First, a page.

“The owners of havelis and other properties are supportive, but have just one condition : that no damage should be caused,” said Singh.

Also, most shootings here are mainly held in February and March when the weather is pleasant. Otherwise, the scorching sun keeps the stars away!

(IANS)

Next Story

How did Comedians Disappear from Hindi Films?

The term comedian carried as much weight as the phrase hero in Hindi films.

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Comedy films
Back in the old times, no films were complete without a dose of comedy. Pixabay

BY VINOD MIRANI

The term comedian carried as much weight as the phrase hero in Hindi films. Almost no films, especially a family drama or even a romantic film, was complete without a healthy dose of comedy. Often, the comedy track had little to do with the main narrative and, if at all, a thin connection was devised to keep it relevant to the story.

Like every lead actor who enjoyed his place under the sun, had his period of glory, so did a comedian. There were leading comedians and then there were gap filler comedians. There were comedians who were superstars in their own right. There were comedians who could be loud and there were those who fitted the bill just in B or C-grade movies; loud and crass mostly. And, there were the suave type who made you laugh while not seen to be making an effort at all.

Not only Hindi, every regional language film had its own star comedian with a following of his own. There were a few female comedienne as well. But, they were given just a few minutes of footage and more than their acts, their very appearance made one laugh. The examples are Manorama or Tun Tun.

Bollywood films
Usually bollywood films were designed to cater to the family audience, the often heavy scripts needed to break away from the narrative and comedy was brought in. Pixabay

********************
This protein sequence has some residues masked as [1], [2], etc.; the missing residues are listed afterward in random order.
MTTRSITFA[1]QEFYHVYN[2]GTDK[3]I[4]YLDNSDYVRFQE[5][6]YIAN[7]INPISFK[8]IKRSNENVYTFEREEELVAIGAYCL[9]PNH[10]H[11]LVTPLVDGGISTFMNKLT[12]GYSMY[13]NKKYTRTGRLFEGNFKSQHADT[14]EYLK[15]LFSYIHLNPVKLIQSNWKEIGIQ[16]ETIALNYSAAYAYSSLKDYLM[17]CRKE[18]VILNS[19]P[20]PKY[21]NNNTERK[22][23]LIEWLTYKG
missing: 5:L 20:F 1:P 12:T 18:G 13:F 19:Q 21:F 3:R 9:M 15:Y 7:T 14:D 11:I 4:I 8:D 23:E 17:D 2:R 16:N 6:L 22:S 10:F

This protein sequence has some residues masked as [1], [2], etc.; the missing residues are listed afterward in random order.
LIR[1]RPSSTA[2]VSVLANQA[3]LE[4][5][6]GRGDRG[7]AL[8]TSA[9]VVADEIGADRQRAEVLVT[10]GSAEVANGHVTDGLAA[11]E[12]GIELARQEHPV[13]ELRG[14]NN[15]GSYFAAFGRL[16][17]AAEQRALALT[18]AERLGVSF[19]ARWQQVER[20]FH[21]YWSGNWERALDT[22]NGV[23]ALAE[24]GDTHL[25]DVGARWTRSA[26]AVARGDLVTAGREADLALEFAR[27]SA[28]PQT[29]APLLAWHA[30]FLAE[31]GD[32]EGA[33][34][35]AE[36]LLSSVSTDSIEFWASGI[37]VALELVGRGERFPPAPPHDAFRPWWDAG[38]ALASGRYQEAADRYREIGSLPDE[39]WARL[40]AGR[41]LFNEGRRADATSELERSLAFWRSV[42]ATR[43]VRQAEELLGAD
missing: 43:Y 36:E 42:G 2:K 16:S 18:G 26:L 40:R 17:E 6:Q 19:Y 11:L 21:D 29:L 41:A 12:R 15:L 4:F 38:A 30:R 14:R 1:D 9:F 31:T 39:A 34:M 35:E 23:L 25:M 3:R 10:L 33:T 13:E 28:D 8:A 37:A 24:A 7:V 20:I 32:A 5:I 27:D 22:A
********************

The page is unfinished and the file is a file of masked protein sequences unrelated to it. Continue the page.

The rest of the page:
Usually, the films were designed to cater to the family audience, the often heavy scripts needed to break away from the narrative and comedy was brought in. This was called comic relief. The length of films being longer compared to the films now, this comic relief helped.

The comedy created its own superstars. But, going back to 1950s and ’60s, of course, there were other comedians but the one who ruled the roost was Johnny Walker. He became so popular that roles were written for him especially while giving him all the liberty to improvise as he thought fit. But, as best of filmstars fade out, so did Johnny Walker.

The other comedian actor was on the horizon: the era of Mehmood was here. While Johnny Walker had a typical style of his own with a shrill voice, Mehmood was more versatile. His career spanned to almost two decades and a film without Mehmood, was unthinkable.

Then there was Kishore Kumar. Again, a multifaceted actor who also produced and directed films, he also went on to become the most sought-after playback singer in the 1970s. Kishore Kumar may now be remembered more for his songs but he, along with his brothers Ashok Kumar and Anup Kumar, are always remembered for their evergreen comedy film, “Chalti Ka Naam Gaadi”.

Mehmood did not stick to comedy alone. He loved to indulge in emotional content. His aspirations to make films the way he wanted them, made him start making his own films, some independently and some in joint ventures with other established production houses. Among his most memorable films are “Padosan” and “Bombay To Goa”, which have proved to be evergreen. Mehmood is also remembered for his triple role of father, son and grandfather in “Humjoli”. His three roles are a take on the Kapoors: Prithviraj, Raj and Randhir. Not to forget his character in “Padosan”, which is etched in the memory even today.

Mehmood became so popular that some of his co-stars, the lead actors, felt insecure and thought Mehmood was hogging the limelight in their films and became reluctant to work with him, forgetting that often it was Mehmood who made their films popular and successful.